How close is recorded music getting to the real thing?

How close is recorded music getting to the real thing?
It's there already
3% (7 votes)
Almost there
17% (35 votes)
Gets close sometimes
53% (112 votes)
A ways to go
18% (37 votes)
Not even close
9% (20 votes)
Total votes: 211

Many audiophiles spend thousands on state-of-the-art audio equipment, but does it really put you in the room with the performers?

Anonymous's picture

This is a tough one. A lot of recordings get really close, but I am from the school that says it will never be exactly like the real thing. I guess thats just my pessimistic side. I will say that there are certain records that sound nothing like the real thing and shouldn't. Some recordings are made with limited resourses and to make them sound more "real" would take away from their purity. It's late. I'm tired.

Alvester Garnett's picture

My system is musically involving but I think some higher quality power cables and a tubed preamp will take my system up closer to "class A".

Todd Krieger's picture

Went to Hi Fi '98 in L.A.. Then heard a live blues band in suburban Westlake Village. Made the best sounds of the Show sound like mid-fi.

Jeremy Close's picture

Most of the time it's inferior but sometimes it's far superior. Microphones get the best seat in the house, after all.

mike's picture

we are sucked into the caccoonning lifestyle, that anybody who doesn't repond 'not even close', is blowing pretty smoke. If the question was, "Does your system give aural excitement, pleasure, whatever, then I would answer 'alot of the time.'

P.S.  Lam's picture

Too many variables: condition of equipment,room temperature, humidity, speakers placement, and my own psycho-somatic condition. Better when I used solid state amps and less reliable now that I am using CJ tube amps.

Al Marcy's picture

Only in tune with the performers...

Craig Delaughter's picture

I believe well-recorded music is quite close to the actual performance. For most of us, it's the compromises we make in playback that limit the sonic experience. Even the most lavish systems aren't used in a home-based concert hall. Instead of constantly upgrading equipment in an attempt to recreate a live performance at home, perhaps we should simply go to more performances. One could subscribe to most any orchestra in North America or Europe and fly to each performance for what some of the equipment you review costs. perhaps it would be better to simply

William's picture

at times...

Gary Ang's picture

With present CDs, there is no way that the performers are in my room. Question is, will the coming 24/96 discs change that.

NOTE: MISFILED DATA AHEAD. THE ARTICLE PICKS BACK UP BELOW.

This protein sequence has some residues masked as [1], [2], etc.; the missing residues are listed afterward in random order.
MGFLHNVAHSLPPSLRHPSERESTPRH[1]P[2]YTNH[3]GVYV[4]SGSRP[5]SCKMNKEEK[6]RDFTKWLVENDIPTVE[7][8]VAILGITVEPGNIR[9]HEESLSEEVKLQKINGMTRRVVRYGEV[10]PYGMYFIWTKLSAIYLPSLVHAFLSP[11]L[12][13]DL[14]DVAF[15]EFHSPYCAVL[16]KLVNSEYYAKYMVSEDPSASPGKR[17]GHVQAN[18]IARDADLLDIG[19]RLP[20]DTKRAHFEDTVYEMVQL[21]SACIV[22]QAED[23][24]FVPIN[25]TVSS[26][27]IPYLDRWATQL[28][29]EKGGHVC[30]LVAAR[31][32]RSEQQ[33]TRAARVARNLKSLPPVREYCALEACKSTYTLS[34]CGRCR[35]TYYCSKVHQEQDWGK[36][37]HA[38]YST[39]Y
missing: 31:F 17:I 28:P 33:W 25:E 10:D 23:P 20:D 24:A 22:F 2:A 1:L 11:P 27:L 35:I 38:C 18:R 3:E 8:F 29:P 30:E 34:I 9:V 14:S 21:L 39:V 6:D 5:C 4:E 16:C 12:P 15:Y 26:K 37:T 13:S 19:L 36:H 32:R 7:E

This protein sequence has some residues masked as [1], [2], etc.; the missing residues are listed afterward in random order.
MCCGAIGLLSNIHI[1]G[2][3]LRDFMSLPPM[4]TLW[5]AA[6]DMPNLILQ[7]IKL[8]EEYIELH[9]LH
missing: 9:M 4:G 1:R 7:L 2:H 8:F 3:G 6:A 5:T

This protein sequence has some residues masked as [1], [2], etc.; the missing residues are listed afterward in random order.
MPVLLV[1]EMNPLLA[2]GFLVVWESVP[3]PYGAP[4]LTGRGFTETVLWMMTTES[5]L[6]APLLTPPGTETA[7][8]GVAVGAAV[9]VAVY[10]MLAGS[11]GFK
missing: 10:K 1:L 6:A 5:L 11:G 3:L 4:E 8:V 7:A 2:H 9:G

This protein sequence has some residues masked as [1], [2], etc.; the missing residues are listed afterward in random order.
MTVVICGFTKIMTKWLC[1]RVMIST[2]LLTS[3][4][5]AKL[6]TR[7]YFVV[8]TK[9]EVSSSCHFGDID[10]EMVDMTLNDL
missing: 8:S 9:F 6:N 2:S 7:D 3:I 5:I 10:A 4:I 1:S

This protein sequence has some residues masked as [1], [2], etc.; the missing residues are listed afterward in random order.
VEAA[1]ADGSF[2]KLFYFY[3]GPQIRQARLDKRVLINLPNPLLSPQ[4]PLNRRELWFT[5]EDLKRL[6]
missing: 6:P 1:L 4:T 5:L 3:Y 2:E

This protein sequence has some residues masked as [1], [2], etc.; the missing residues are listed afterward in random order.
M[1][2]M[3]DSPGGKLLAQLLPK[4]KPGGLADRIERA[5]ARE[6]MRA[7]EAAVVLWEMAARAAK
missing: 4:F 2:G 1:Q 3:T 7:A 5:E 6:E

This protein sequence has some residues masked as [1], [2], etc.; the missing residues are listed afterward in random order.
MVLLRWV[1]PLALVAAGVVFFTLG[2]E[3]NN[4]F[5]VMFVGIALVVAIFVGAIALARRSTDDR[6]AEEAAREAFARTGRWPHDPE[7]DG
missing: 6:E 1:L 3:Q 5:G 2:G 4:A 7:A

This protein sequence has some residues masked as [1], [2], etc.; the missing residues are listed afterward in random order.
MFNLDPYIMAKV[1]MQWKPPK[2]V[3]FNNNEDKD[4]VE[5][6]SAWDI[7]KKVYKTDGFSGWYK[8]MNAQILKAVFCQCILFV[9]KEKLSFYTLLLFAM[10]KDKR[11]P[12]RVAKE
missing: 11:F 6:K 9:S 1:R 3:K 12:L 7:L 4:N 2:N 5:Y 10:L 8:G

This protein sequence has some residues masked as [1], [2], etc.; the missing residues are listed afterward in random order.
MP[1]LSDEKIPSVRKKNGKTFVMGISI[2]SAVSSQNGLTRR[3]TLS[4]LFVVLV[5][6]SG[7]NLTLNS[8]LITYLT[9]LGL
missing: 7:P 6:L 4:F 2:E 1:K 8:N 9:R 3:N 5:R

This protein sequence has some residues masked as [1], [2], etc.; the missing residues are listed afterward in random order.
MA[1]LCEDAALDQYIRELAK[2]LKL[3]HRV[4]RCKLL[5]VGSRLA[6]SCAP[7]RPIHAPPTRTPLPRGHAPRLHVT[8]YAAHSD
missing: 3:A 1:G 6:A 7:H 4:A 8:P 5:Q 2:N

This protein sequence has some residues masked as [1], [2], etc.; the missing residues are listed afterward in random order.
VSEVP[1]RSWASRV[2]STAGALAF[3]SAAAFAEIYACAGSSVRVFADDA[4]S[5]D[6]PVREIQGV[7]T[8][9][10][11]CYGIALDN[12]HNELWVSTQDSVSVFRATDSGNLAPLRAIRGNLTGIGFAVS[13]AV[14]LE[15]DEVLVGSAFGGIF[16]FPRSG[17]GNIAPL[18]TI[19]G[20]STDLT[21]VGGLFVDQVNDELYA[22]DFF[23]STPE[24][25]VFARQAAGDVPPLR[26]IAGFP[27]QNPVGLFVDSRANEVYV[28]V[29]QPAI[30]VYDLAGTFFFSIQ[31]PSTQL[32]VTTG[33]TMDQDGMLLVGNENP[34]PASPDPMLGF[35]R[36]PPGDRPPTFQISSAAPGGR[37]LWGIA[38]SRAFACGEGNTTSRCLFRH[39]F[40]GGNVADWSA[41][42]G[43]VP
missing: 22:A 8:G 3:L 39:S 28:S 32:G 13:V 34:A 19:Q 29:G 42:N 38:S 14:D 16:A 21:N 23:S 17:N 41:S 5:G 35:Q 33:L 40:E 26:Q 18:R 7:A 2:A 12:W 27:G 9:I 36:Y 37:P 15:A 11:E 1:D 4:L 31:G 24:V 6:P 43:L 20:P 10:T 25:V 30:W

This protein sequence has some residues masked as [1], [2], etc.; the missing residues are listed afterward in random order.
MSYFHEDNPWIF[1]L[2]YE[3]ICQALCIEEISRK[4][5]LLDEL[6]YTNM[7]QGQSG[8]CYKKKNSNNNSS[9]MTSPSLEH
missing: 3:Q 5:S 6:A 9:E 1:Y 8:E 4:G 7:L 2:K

Louie Jones's picture

Throwing heaps of money at something will accomplish almost anything in this country. For the average schlub, moi, the question is: how CLOSE am I allowed to get on my budget? Maybe we should have price controls on audio gear--no more than $1K on any piece! That would bring everybody out there a little bit closer to the stage.

Dave Dallard's picture

Some classical and jazz: yes. But most studio-recorded rock: how would we know?

Mark J.  Bernstein's picture

I have, on very rare occasions, heard systems that are capable of creating a truly holographic recreation of the music being reproduced. The software obviously had a lot to do with what I experienced. I suspect that electronics are the lesser problem in bringing musicians into my room; the ROOM is certainly a bigger issue, these days!

Federico Cribiore's picture

It seems like there are moments (usually when the power grid in my pre-war NYC building is cooperating) when it feels like it sounds better in my living room than it ever does at the show. Most of the time, though, it is a different story. Gotta say, though, that going single-ended triode has increased the frequencies of the occurences!

WIll Woodruff's picture

Certain types of music are very real,(jazz and uplugged stuff).

Charles Purvis Kelly, Jr.'s picture

While there is no Carniege Hall in my area, the closest thing we have in Washington, D. C. that comes even close to a real concert hall is the Kennedy Center. So your question is does my audio system really put me in the same room with the musicians? Well my answer is a RESOUNDING no! Nuff Said. Charles Kelly

Gerald Neily's picture

The future is in Surround Sound.

Karl Richichi U.T.  Media's picture

With Linn and Martin Logan we can here the rosin go from the bow to the string...